PESONA DANAU TOBA
Whenever there is a huddle anywhere, it’s never my first instinct to find out what’s in the middle of it. At Pesona Danau Toba, a local festival at Lake Toba that was celebrating its fourth year during our stay, we were right in the middle of a giant huddle of merrymaking and dancing that lasted for a good afternoon. I had covered plenty of festivals for work, but I’ve never been part of the actual parade.
As part of the community’s efforts to increase tourist interest in Lake Toba, Pesona Danau Toba, is an annual event that draws locals from all over the area to partake in colorful parade of costumes, floats and cultural pride. At the festival we’ve come to learn that the Batak people, who are indigenous to the island, are fiercely proud of their town and heritage, and are, also, tireless dancers.
If you’re having a party and it’s kind of a bore, throw a Batak in and it’s going to be lit. From experience, that seems to be the guaranteed effect. At the festival, which was held in the town of Balige, the dancing began even before the program started. Characterized by small, repetitive moments, it is simple, timid choreography made larger-than-life by the people that keep it alive to this day (and frankly, also by foreigners such as ourselves who clumsily try to copy it — all caught on tape!)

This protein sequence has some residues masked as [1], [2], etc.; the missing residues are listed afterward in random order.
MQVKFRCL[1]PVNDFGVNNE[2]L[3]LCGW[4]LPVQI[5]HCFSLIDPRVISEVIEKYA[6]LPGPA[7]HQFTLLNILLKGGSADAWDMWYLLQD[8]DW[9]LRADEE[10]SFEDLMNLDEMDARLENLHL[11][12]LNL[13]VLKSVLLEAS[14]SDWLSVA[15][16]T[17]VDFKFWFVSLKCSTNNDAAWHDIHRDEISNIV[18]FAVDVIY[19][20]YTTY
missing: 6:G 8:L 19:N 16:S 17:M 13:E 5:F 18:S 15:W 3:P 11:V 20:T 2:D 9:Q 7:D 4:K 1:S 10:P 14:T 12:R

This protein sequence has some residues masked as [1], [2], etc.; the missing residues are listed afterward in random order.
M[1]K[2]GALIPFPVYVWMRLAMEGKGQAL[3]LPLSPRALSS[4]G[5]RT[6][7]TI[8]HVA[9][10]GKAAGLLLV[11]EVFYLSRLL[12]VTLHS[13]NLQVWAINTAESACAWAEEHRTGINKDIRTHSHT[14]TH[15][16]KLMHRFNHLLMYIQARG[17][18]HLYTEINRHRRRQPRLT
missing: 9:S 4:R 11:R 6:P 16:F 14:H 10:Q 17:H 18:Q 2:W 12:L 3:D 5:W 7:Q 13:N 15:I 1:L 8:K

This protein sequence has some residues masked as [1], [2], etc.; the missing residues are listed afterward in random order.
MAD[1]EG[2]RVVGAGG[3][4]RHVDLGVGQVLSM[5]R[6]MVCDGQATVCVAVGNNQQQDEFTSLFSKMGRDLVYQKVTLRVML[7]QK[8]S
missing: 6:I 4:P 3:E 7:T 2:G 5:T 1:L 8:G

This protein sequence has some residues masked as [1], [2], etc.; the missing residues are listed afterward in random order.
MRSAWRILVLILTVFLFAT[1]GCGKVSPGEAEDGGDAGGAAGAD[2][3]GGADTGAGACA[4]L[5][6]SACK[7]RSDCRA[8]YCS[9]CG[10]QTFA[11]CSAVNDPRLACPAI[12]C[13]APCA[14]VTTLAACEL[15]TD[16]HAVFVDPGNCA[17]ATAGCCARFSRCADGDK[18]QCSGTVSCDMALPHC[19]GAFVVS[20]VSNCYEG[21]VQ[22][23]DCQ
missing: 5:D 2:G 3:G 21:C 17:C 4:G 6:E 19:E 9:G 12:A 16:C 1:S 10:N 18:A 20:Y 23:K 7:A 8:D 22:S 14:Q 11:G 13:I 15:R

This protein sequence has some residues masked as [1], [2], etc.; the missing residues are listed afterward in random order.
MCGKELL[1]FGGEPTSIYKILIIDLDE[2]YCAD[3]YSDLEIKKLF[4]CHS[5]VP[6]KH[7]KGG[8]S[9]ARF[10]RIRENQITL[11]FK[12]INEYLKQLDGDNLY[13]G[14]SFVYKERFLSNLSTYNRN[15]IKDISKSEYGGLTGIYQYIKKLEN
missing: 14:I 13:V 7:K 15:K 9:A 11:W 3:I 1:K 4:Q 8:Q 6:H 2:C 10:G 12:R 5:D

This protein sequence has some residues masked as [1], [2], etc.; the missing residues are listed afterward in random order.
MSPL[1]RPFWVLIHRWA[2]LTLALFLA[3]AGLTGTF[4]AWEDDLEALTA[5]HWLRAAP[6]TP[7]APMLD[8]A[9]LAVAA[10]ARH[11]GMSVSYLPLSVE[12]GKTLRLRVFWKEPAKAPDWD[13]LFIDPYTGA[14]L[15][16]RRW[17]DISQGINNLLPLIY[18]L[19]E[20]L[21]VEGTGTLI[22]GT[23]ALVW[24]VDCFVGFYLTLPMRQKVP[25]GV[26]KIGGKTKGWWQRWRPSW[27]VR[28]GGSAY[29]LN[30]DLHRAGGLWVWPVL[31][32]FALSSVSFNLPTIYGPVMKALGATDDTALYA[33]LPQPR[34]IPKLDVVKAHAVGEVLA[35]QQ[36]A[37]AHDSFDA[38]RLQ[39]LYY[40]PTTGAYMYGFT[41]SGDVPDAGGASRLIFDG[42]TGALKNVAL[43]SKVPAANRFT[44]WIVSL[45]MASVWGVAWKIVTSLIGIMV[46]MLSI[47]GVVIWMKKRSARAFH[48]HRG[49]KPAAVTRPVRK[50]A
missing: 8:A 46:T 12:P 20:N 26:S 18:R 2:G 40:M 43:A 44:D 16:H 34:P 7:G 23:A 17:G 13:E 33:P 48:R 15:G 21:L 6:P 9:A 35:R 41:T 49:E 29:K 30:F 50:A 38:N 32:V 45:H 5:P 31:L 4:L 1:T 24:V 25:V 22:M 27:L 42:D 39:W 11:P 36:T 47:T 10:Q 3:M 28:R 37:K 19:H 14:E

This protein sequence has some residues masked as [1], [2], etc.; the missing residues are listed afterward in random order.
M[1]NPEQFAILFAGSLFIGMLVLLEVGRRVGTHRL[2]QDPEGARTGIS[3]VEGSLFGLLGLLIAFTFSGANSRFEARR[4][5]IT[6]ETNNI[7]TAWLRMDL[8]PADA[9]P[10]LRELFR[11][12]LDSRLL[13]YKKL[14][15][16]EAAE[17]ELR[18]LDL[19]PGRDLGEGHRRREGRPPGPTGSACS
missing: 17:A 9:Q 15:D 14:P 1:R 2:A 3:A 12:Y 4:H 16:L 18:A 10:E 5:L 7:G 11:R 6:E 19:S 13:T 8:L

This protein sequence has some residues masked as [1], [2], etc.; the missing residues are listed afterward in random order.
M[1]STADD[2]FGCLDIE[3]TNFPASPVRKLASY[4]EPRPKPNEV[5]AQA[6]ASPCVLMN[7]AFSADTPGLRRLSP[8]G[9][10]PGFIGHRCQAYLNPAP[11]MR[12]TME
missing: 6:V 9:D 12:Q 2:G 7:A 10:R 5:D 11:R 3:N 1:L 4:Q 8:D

According to our Batak guide, Jo, his people are naturally loud. They love speaking emphatically, highlighting even more the intonations in their dialect. As you might already know, we share many similar words that carry different meanings. As language sharing goes among millennials, the first words we learn are the funny ones — I shall leave you with that and let you discover them on your own on your next visit.
LAKE TOBA AND SAMOSIR ISLAND
Lake Toba is a product of a super massive volcanic eruption that took place 75,000 years ago. It was so intense that scientists have agreed that it led to a volcanic winter that was felt worldwide. Today, the lake itself occupies the caldera or crater of a supervolcano, although you wouldn’t know it from the serenity of its waters and surroundings. Viewed from Huta Ginjang lookout point, the lake extends as far as the eye can see, almost looking like an ocean. Traveling by ferry on the lake itself allows you to feel its expansiveness even more, as a trip from the city to Samosir Island, which is right at its center, takes about 45 minutes to an hour.